STEM gap rises again to 145,100. Digitisation, decarbonisation and demographics increase future demand - pandemic reduces supply:
Berlin, 27 May 2021 The economic slump associated with the Corona crisis has been overcome in the STEM sector (mathematics, information technology, natural sciences, technology). The STEM gap is rising again after lows in the fall of 109,000, reaching 145,100 in April. Structural effects from digitization, decarbonization, and demographics will greatly increase demand in the coming years, while the pandemic is expected to cause a decline in STEM talent. These are the key findings of the STEM Spring Report 2021.
Prof. Dr. Axel Plünnecke, Head of Education, Immigration and Innovation at the Institute for Economic Research in Cologne, Germany: "A large number of companies expect an increasing demand for IT experts and other STEM professionals in the coming years due to digitization and the development of climate-friendly technologies and products. In addition, the annual demographic-related replacement demand for STEM graduates will increase by a good 26,000 over the next ten years. The next generation of STEM professionals, on the other hand, is at risk of falling significantly without countermeasures due to the negative effects of pandemic-related school closures on students' STEM skills and career and academic orientation, and declining numbers of students from abroad."
Dr. Michael Stahl, Managing Director Education and Economics of the employers' association Gesamtmetall: "The metal and electrical industry employs around 37 per cent of all MINT skilled workers in Germany and is urgently dependent on the next generation of MINT workers to secure its ability to innovate. This is why we are concerned about the growing demographic gap, particularly among professionally qualified MINT skilled workers, who will increasingly retire from the workforce in the coming years. This is where dual vocational training in STEM occupations is key. We expect STEM training numbers to rise noticeably again in the coming years after a Corona-induced decline in 2020."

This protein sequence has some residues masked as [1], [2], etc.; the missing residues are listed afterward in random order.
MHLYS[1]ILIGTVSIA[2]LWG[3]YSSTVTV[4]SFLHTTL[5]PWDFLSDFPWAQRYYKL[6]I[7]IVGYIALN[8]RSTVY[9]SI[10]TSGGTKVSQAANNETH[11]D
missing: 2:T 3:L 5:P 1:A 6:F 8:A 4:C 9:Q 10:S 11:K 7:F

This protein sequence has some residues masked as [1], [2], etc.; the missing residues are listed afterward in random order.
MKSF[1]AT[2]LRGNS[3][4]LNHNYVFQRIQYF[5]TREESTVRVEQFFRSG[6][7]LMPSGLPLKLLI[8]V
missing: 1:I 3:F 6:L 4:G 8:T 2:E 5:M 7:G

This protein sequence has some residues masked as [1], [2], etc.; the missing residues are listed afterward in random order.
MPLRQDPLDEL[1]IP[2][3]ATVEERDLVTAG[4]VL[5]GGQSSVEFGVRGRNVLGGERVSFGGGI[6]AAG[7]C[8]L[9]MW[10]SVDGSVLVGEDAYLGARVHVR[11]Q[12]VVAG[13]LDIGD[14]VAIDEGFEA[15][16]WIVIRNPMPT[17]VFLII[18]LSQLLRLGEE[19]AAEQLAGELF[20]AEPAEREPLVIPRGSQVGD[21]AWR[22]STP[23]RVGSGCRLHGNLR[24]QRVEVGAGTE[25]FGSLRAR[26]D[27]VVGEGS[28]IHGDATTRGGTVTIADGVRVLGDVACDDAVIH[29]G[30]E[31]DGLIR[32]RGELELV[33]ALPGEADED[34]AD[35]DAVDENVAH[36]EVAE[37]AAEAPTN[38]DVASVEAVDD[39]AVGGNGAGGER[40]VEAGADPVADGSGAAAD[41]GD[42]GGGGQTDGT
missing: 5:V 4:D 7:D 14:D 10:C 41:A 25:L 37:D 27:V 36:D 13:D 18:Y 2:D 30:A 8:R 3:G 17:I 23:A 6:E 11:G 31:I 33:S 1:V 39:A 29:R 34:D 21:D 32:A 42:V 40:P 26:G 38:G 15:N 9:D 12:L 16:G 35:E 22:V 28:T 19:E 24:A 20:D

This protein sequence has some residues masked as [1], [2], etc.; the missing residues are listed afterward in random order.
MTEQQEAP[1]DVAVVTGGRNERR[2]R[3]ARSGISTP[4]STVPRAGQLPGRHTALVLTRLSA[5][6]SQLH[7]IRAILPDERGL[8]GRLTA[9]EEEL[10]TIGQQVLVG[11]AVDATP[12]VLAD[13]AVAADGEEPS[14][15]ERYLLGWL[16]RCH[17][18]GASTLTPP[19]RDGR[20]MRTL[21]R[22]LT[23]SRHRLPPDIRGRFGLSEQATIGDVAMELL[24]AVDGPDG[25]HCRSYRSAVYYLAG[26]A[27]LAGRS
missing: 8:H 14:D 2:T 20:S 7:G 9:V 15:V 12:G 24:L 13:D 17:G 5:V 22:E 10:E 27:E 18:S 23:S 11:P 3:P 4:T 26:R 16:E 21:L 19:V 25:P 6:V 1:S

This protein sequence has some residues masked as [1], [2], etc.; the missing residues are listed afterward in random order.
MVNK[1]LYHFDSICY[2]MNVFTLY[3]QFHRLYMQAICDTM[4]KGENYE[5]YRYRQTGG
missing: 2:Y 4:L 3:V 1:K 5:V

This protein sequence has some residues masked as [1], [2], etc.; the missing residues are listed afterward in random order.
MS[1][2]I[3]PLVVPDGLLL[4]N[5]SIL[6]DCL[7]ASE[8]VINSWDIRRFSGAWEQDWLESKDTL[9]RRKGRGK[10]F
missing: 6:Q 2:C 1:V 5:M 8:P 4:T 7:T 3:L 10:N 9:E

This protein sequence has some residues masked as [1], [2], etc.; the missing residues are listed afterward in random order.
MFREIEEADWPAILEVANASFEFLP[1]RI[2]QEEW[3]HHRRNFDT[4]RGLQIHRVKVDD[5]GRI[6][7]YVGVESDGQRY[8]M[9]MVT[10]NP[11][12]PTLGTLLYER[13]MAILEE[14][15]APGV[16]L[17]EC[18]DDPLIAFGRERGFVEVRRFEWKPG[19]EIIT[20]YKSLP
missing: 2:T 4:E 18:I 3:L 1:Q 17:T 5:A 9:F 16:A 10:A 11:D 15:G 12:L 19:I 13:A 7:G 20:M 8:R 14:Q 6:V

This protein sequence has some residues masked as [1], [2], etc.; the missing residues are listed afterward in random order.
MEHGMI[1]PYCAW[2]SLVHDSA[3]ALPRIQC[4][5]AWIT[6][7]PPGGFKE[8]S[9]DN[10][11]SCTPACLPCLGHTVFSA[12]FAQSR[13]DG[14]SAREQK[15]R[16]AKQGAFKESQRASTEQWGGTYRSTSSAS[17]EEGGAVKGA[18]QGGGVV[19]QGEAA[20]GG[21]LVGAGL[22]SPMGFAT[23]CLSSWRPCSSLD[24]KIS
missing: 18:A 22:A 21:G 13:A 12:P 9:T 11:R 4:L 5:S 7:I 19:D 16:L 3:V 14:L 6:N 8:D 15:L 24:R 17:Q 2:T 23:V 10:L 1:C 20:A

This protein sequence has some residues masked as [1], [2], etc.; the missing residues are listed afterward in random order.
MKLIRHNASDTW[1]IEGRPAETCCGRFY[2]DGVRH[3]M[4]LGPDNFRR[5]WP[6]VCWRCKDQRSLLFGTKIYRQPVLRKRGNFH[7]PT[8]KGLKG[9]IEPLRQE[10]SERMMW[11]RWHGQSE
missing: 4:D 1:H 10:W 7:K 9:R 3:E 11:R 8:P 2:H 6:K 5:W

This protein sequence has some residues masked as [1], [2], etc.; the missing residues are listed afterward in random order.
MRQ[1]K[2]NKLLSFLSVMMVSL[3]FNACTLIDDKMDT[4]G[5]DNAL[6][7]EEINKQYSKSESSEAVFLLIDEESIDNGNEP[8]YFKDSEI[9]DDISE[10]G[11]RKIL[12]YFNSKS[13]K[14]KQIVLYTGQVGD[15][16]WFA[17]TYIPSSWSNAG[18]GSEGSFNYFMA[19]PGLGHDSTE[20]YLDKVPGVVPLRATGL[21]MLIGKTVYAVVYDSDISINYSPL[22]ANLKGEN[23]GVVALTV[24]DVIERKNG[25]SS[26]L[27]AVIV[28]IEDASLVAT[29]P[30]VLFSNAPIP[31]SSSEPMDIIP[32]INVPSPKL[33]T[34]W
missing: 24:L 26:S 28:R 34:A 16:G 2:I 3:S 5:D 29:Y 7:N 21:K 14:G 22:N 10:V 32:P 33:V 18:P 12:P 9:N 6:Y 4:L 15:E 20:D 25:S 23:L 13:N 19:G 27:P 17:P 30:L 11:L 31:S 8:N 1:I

Thomas Sattelberger MdB, Chairman of the Board of the "MINT Zukunft schaffen" initiative: "Good STEM skills among students are the key to a successful professional future. STEM education, which is already in need of improvement, has suffered particularly as a result of the lockdown and inadequate digitization of schools. Now everything must be done to ensure that the tutoring and support measures planned throughout Germany are actually implemented systematically and as individually as possible, and that the funds, which are always in short supply, do not flow slowly but quickly. At the same time, the Digital Pact for Schools must finally be implemented in such a way that we are not only prepared for emergency situations, but can also fully exploit the opportunities offered by digitisation, particularly for STEM education. Otherwise, up to a third of pupils risk being left behind."
Edith Wolf, co-spokesperson of the National MINT Forum: "It is already foreseeable that we will find ourselves in a difficult situation when it comes to solving all the major issues of the future - such as shaping the climate turnaround, digitalization, and coping with the pandemic. That is why the promotion of STEM education must now be given a much higher priority. In our MINT Action Programme 2.0, we make concrete proposals to this end: Policymakers must recognize and better highlight the close connection between STEM professions and upward mobility potential. They must strengthen schools with new personnel categories and attractive working conditions for STEM teachers. In the future, it will be particularly important that political responsibility for education is no longer postponed, but that cooperative thinking takes place here: between the federal, state and local governments, as well as across departments at the federal level."
The MINT Report is produced twice a year by the Cologne Institute for Economic Research. The study is commissioned by the Confederation of German Employers' Associations, the employers' association Gesamtmetall, the Federation of German Industries and the initiative "MINT Zukunft schaffen". Gesamtmetall, BDA and "MINT Zukunft schaffen" are members of the National MINT Forum.